IATA’s Americas region is focused on serving the needs of nearly 49 member airlines spread across 22 countries in North, Central and South America. IATA's regional office for the Americas is based in Miami, and is supported by ten field offices across the region. Key areas of focus for the region include safety and security, sustainability, development of efficient and affordable infrastructure, smarter regulation and reducing the heavy taxes and charges imposed on aviation and air travel in many countries. In support of its activities, IATA works closely with regional and local airline associations, governments, safety regulators, airports and other key stakeholders.
The Americas team has developed a 5-year strategic plan for the region with input from key stakeholders accross the region to tackle the largest opportunities and threats, creating common objectives and initiatives on which to focus through 2022.
Dear Industry Colleagues,
Latin America and the Caribbean remain an expensive and challenging region to do business. Unfortunately, many governments continue to view aviation as an industry of the rich and impose heavy taxes and overly restrictive regulations which result in inefficiencies and high costs, as reflected in the below comparison of the Americas to the rest of the world.
For example, in El Salvador, a bill is under discussion to allow the Civil Aviation Authority to increase its aeronautical rates to the tune of 768%. IATA, in close coordination with airlines, was granted an audience with the Transport Commission of the National Assembly to alert legislators of the impact of said increase and legislators have agreed to oppose the current bill. IATA, together with the ASLA (local association), also engaged with the media and the Government Elect to obtain support against the increase and to include aviation as part of the new government's agenda.
On a positive note, the Argentine Government, led by Minister of Transport Dietrich, continues its dialogue with the industry to create an environment where aviation can grow and contribute positively to the overall economy. The government launched an aviation newsletter to communicate directly with stakeholders interested in Argentina's aviation market.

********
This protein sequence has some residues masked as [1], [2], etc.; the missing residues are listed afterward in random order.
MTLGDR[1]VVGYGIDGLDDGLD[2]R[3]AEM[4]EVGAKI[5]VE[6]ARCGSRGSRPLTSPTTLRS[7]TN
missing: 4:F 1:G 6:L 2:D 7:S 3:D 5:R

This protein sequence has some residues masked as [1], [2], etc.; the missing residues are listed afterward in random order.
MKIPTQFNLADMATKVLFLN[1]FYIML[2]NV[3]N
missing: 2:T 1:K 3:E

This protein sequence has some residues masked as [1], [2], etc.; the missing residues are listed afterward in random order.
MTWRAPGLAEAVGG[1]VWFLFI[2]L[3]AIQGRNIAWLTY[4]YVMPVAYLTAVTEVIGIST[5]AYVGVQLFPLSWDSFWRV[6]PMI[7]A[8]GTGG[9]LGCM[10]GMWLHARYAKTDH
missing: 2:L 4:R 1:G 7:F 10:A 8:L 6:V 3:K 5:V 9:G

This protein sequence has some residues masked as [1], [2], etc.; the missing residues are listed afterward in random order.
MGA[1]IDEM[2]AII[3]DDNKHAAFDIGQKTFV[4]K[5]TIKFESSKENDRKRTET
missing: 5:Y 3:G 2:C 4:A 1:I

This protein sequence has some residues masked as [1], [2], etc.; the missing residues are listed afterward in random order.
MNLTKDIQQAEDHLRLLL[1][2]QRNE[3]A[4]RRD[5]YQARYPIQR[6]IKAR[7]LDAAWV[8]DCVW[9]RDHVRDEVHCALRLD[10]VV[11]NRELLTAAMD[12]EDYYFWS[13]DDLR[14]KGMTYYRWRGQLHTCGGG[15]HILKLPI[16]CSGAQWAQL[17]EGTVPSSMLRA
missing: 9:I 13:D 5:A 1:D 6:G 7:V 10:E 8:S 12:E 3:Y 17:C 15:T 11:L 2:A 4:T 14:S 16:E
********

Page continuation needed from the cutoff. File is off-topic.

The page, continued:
Another good example of fruitful collaboration has been the engagement between the FAA, the Port Authority of New York & New Jersey (PANYNJ), the airline community and IATA regarding the 13L/31R runway and taxiway construction project at JFK International airport. The first 30 days of the project have passed and the FAA has been issuing daily JFK operational summary reports that include airport throughput, holding, diversions and go-arounds. The PANYNJ is hosting weekly calls with all stakeholders to review the project’s status and address any operational challenges. This effective collaboration has allowed all stakeholders to incorporate lessons learned from each disruption into the plan going forward. The project itself is currently on schedule, if not slightly ahead, and all stakeholders need to ensure that the current level of focus is maintained as convective weather impacts will increase in frequency and duration with the summer months around the corner. For more details, the latest meeting report has been uploaded to IATA’s regional Americas page.
Last week, IATA’s Director General and CEO traveled to Brazil where we met with various Ministers of the Bolsonaro government to address our members’ most urgent concerns, including constraints of the Sao Paulo airspace, overprotective regulations and policies that significantly increase airlines’ operating costs in Brazil and the high cost of fuel in the country. I will provide the full meeting summary in the next Americas Focus.
Please find IATA’s most recent key activities across the region below and please let me know if you have any questions or require further details.
With kind regards,
Peter Cerdá, IATA’s Regional Vice President, The Americas
Americas Focus: Archive